Was Erik fun to work with?
He was great to work with. He's gung-ho [and has] a positive attitude. To me, it's all a report card on the parents. They're very cool and they help him.

Did you draw on your own maternalism?
It's hard because they are looking at you like an actress, not just like a person who they would meet. So you have to break through that image.

When you play a mother, do you often draw on your own experiences?
Yes, it's just instinct. All you can do is say this is my version. Everyone has a version of their mother that they want to see. I did the best I could with that. It felt real to me.

How was it working with Richard Gere after 18 years?
18 years - half my life ago. Great, I mean when he showed up, I just wanted to fall into his arms. He'd just come off "The Mothman Prophecies" - months of night shooting in the freezing cold. [He had these] whole martyrdom stories that I'd been listening to and I was like, "Well, you just come here and I'll tell you MY stories." I was exhausted. I had done a movie and a half already with Olivier, and here comes Richard. I was like, "You mean, we have another month to go?" It was a big endurance challenge for me. He was a godsend.

How did you get comfortable doing the love scenes and how did you help Olivier get comfortable?
It was so tricky. It was really tricky. Adrian is very adamant, and he gets really in your face, "Make me believe it. Make me believe it." Olivier and I would have discussions in his trailer with all this bravado, then we'd get to the set and we're just like kids - uncomfortable. We get there, take six.

Was it embarrassing?
Well, I think in this story it is so necessary. There's no way to tell a sexy movie without there being sex in it - or a sexy movie without it being sexy. It's part of the context of the story. That's what it is about - sexual infidelity and what the repercussions are. My comfort level with it just had to catch up quickly - if I wanted to be the actress to play it.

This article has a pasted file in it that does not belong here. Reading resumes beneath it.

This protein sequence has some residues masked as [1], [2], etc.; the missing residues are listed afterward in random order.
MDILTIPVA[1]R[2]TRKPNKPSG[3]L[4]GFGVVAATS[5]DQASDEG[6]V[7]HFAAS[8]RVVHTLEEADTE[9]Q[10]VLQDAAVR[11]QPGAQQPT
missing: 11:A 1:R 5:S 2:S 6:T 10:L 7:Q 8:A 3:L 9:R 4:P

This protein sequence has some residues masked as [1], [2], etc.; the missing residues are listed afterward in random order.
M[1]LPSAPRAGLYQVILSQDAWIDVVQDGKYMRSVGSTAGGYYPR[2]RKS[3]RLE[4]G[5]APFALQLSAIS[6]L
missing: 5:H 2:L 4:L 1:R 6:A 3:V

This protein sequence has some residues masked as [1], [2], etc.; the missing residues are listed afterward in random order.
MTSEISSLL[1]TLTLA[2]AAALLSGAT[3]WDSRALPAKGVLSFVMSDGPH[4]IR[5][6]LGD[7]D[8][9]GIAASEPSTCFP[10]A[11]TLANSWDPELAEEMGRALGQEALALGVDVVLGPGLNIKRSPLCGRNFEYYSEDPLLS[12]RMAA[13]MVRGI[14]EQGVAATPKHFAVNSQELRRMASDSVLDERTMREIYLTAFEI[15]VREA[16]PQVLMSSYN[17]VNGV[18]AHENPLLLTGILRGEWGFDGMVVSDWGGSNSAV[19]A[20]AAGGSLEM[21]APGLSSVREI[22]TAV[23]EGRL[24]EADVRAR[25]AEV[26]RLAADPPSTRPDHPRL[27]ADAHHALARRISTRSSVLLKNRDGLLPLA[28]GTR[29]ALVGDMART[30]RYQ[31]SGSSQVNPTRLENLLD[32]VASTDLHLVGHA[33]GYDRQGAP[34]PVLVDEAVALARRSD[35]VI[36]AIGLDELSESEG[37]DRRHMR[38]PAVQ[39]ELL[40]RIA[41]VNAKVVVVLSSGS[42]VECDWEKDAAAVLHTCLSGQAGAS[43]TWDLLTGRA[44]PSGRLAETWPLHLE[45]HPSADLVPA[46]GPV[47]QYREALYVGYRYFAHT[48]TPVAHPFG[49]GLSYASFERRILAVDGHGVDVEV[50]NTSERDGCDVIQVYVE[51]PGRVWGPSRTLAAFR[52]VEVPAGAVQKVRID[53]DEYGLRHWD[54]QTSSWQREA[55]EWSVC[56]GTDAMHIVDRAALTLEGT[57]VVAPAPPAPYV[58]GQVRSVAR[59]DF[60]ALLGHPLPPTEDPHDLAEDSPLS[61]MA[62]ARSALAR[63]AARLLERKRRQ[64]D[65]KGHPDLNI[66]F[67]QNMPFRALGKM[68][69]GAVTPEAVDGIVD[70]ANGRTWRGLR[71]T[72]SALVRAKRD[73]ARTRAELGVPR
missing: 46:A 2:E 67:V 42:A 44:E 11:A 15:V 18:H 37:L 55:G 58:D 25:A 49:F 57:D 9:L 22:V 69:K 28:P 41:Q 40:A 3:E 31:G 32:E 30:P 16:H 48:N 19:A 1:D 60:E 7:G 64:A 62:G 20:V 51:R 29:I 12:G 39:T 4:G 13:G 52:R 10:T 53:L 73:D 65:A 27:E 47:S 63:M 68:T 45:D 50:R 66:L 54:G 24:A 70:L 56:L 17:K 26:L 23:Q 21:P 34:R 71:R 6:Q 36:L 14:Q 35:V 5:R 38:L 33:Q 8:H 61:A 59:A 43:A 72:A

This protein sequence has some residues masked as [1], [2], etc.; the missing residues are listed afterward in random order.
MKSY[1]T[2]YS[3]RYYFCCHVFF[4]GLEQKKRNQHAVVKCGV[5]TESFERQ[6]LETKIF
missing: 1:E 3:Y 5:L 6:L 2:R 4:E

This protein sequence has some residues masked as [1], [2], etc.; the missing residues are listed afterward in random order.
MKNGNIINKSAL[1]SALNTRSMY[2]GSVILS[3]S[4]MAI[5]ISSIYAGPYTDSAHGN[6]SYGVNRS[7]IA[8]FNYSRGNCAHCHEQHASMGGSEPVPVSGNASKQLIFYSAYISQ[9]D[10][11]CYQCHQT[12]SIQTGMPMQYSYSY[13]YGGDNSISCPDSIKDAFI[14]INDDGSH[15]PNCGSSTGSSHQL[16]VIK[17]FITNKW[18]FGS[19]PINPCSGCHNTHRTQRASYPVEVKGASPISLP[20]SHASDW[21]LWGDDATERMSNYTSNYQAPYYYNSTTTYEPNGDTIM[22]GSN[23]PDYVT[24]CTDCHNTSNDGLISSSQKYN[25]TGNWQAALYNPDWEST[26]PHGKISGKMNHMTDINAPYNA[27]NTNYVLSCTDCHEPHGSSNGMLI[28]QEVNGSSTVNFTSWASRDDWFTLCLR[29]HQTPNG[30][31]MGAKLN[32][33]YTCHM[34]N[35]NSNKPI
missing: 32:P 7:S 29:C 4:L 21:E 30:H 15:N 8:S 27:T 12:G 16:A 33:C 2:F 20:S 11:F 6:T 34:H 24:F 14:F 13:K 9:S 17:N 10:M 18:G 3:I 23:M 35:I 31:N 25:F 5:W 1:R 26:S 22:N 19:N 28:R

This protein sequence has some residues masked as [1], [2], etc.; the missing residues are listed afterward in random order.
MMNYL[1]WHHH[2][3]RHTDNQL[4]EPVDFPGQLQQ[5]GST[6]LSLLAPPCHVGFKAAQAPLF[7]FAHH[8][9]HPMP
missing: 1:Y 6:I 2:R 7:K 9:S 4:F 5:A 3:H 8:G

How do you think this film fits in society?
As far as Adrian taking the pulse, I don't know how he does that. You'd have to look into his astrological chart or something. I don't know how it is that he's good at it, but he's consistently good at it. That's why I felt safe and confident enough that I'd want to do this part. Even though it's a large part, I wanted it to be as good as it can be. It was very important as to who the director was going to be. Adrian is the perfect director for the material because he's not going to leave any stone unturned, and he didn't. When I saw the movie yesterday for the first time, I forgot what we filmed that isn't there. That's what I do, I just see it and I go, "Okay, that's what it is." I don't remember what's not included.

Is there any type of character you haven't done yet that you'd like to do?
It's funny because there's this balance of tough cookie/one-liner stuff that the press has labeled me. I sort of dealt with that and said, "Whatever." I guess that was from some roles, and I hope it wasn't from some interviews - but I don't know. I think, to answer your question, I would like to find a way where I'm portraying somebody who - the vulnerability of a character is very important but at the same time, where you see the struggle. I enjoy watching women struggle because the vulnerability issues that women are expected to just wear on their sleeve, it's not how women are. I would like to find a character who is as strong as some of the iconic women from the black and white film era were, without losing any of this appeal that seems to be mandatory that falls under the vulnerability category for women.

Interview with Olivier Martinez ->Page 3

Interview with Richard Gere ->Return to Page 1